Terry Keevil

Oboist – Performance – Instruction


Ethan Ramcharitar

Ethan Ramcharitar

Students who I work with learn to play with a beautiful sound, develop a complete, effective technique and feel at ease while performing.   Many of my students have gone to All State festivals and some have participated in the in the Julliard Pre-college program and gone on to study at top music schools such as Eastman, the Cleveland Institute of Music and the New England Conservatory of Music.  A number of my students are playing or have played in the Metropolitan Youth Orchestra, the Long Island Youth Symphony and the Gemini Youth Orchestra, and several of them have played with the New York Youth Symphony.  One of them performed in the National Orchestra of Puerto Rico for three years.

Marty Lipnick

Marty Lipnick

I appreciate the quality of the students that show up for lessons. I feel that there’s something about the nature of the oboe that tends to attract students of exceptional ability and intelligence. I find that most of them have a special connection with the instrument and a strong motivation to learn and improve their playing.

Because of my teaching ability and extensive experience, I am able to offer effective solutions to the particular challenges of oboe playing, such as embouchure, breath support and reeds.  I’m happy to work with beginners all the way to very advanced.  Over the years, I have taught a number of adults, in addition to students from 3rd grade to college age.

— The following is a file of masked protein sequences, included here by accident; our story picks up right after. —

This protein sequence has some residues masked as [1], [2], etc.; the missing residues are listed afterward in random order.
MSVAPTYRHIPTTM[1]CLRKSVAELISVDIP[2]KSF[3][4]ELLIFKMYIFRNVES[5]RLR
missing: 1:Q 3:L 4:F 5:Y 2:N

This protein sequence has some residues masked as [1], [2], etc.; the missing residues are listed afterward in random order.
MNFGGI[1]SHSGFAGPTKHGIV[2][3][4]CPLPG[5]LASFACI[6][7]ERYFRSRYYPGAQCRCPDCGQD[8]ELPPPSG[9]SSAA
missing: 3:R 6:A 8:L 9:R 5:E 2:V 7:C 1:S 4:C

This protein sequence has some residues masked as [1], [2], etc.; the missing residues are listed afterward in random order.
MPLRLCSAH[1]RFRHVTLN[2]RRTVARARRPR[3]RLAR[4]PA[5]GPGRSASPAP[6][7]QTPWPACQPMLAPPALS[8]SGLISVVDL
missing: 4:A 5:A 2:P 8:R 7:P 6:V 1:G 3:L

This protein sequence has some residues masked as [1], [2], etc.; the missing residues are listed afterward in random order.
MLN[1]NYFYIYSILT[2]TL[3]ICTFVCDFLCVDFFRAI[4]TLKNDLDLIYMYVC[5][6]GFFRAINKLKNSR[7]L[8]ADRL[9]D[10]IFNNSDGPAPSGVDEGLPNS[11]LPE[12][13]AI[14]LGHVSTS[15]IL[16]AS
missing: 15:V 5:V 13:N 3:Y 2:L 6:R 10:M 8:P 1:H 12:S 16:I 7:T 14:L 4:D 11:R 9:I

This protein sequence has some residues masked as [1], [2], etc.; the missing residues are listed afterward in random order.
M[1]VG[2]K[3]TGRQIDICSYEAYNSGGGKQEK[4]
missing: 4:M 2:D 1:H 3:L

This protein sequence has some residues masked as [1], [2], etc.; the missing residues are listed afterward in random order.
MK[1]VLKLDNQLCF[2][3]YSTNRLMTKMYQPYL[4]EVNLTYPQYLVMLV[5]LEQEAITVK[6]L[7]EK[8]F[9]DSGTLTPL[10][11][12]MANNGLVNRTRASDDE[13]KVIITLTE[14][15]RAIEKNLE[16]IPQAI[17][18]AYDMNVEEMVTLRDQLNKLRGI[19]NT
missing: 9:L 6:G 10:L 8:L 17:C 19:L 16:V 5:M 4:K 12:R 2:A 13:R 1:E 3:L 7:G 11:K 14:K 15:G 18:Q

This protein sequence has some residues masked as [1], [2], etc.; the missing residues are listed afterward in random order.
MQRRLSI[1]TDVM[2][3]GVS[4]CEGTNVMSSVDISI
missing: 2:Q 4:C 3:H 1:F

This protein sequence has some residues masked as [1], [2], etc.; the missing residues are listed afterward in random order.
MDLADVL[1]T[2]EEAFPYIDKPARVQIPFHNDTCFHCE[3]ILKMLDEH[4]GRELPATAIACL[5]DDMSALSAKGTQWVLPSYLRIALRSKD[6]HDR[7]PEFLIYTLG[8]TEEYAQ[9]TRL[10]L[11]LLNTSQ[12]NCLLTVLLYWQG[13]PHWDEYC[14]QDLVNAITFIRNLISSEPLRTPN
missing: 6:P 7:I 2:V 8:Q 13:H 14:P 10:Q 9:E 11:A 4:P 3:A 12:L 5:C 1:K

I am glad to be involved with such inspiring work.  It’s uplifting and meaningful to hear a student improve and play beautifully.

I offer private instruction at my studio in Stony Brook, NY.  I can be reached at 631-689-3415 or at keevil1oboe@gmail.com

Playing One Sound

  • Sit or stand tall and balanced.
  • Bring the oboe up to you.
  • Place the reed half way up the red part of the lower lip.
  • Relax the eyes, face, shoulders and on down through the entire body, as if you are disappearing.
  • Imagine a huge sphere without contours, with your body at the center.
  • Breathe easily through your mouth  and feel that the entire sphere is filled with breath.
  • Form the embouchure, like an “anteater snout”.
  • Touch the tip of the reed with the tip of your tongue.
  • Say “too” to begin the note.
  • Feel the sound vibrating throughout the entire sphere.

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